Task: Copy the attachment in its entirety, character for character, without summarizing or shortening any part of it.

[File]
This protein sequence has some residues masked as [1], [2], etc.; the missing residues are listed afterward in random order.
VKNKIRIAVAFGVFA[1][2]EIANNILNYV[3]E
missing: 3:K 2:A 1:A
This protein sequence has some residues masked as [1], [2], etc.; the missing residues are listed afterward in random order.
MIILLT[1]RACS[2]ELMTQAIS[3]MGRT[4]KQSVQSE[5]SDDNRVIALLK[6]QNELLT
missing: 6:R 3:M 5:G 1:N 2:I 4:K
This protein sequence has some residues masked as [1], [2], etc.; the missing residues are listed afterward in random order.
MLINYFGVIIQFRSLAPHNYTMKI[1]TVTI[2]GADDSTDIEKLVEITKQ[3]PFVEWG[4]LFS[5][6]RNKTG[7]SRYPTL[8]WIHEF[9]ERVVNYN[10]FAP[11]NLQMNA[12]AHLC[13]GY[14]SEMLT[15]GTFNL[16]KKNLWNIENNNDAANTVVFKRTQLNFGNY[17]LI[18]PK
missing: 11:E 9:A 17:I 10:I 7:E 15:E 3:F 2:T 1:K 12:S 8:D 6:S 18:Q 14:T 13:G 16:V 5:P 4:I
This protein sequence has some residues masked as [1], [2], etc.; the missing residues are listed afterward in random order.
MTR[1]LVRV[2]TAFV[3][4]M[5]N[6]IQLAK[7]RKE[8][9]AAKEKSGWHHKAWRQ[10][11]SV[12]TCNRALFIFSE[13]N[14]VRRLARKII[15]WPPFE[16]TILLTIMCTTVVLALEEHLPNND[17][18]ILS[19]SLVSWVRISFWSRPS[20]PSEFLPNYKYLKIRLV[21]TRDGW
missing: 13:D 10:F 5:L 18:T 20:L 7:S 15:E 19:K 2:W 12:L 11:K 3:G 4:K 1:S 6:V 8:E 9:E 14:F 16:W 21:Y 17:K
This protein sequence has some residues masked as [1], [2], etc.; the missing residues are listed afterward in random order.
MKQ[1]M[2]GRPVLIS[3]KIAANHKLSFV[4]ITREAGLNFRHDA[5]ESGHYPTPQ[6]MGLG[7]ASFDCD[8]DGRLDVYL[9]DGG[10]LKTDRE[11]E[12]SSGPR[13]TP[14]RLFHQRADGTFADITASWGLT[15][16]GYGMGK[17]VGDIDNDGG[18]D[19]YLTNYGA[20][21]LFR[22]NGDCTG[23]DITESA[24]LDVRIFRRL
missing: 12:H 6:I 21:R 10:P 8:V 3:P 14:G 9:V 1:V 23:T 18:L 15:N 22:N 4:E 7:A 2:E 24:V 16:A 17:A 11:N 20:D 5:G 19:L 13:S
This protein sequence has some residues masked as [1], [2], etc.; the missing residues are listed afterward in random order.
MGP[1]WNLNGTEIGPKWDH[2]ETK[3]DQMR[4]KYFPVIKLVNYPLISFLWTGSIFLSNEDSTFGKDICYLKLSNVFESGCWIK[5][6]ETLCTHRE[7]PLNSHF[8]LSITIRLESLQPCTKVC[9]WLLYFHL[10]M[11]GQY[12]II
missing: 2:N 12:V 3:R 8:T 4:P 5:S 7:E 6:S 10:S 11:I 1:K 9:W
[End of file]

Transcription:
This protein sequence has some residues masked as [1], [2], etc.; the missing residues are listed afterward in random order.
VKNKIRIAVAFGVFA[1][2]EIANNILNYV[3]E
missing: 3:K 2:A 1:A
This protein sequence has some residues masked as [1], [2], etc.; the missing residues are listed afterward in random order.
MIILLT[1]RACS[2]ELMTQAIS[3]MGRT[4]KQSVQSE[5]SDDNRVIALLK[6]QNELLT
missing: 6:R 3:M 5:G 1:N 2:I 4:K
This protein sequence has some residues masked as [1], [2], etc.; the missing residues are listed afterward in random order.
MLINYFGVIIQFRSLAPHNYTMKI[1]TVTI[2]GADDSTDIEKLVEITKQ[3]PFVEWG[4]LFS[5][6]RNKTG[7]SRYPTL[8]WIHEF[9]ERVVNYN[10]FAP[11]NLQMNA[12]AHLC[13]GY[14]SEMLT[15]GTFNL[16]KKNLWNIENNNDAANTVVFKRTQLNFGNY[17]LI[18]PK
missing: 11:E 9:A 17:I 10:I 7:E 15:E 3:F 2:T 1:K 12:S 8:D 6:S 18:Q 14:T 13:G 16:V 5:P 4:I
This protein sequence has some residues masked as [1], [2], etc.; the missing residues are listed afterward in random order.
MTR[1]LVRV[2]TAFV[3][4]M[5]N[6]IQLAK[7]RKE[8][9]AAKEKSGWHHKAWRQ[10][11]SV[12]TCNRALFIFSE[13]N[14]VRRLARKII[15]WPPFE[16]TILLTIMCTTVVLALEEHLPNND[17][18]ILS[19]SLVSWVRISFWSRPS[20]PSEFLPNYKYLKIRLV[21]TRDGW
missing: 13:D 10:F 5:L 18:T 20:L 7:S 15:E 19:K 2:W 12:L 11:K 3:G 4:K 1:S 6:V 8:E 9:E 14:F 16:W 21:Y 17:K
This protein sequence has some residues masked as [1], [2], etc.; the missing residues are listed afterward in random order.
MKQ[1]M[2]GRPVLIS[3]KIAANHKLSFV[4]ITREAGLNFRHDA[5]ESGHYPTPQ[6]MGLG[7]ASFDCD[8]DGRLDVYL[9]DGG[10]LKTDRE[11]E[12]SSGPR[13]TP[14]RLFHQRADGTFADITASWGLT[15][16]GYGMGK[17]VGDIDNDGG[18]D[19]YLTNYGA[20][21]LFR[22]NGDCTG[23]DITESA[24]LDVRIFRRL
missing: 12:H 6:I 21:R 10:P 8:V 3:P 14:G 9:V 1:V 23:T 18:L 15:N 22:N 4:E 7:A 2:E 24:V 16:A 17:A 11:N 20:D 5:G 19:L 13:S
This protein sequence has some residues masked as [1], [2], etc.; the missing residues are listed afterward in random order.
MGP[1]WNLNGTEIGPKWDH[2]ETK[3]DQMR[4]KYFPVIKLVNYPLISFLWTGSIFLSNEDSTFGKDICYLKLSNVFESGCWIK[5][6]ETLCTHRE[7]PLNSHF[8]LSITIRLESLQPCTKVC[9]WLLYFHL[10]M[11]GQY[12]II
missing: 2:N 12:V 3:R 8:T 4:P 5:S 7:E 6:S 10:S 11:I 1:K 9:W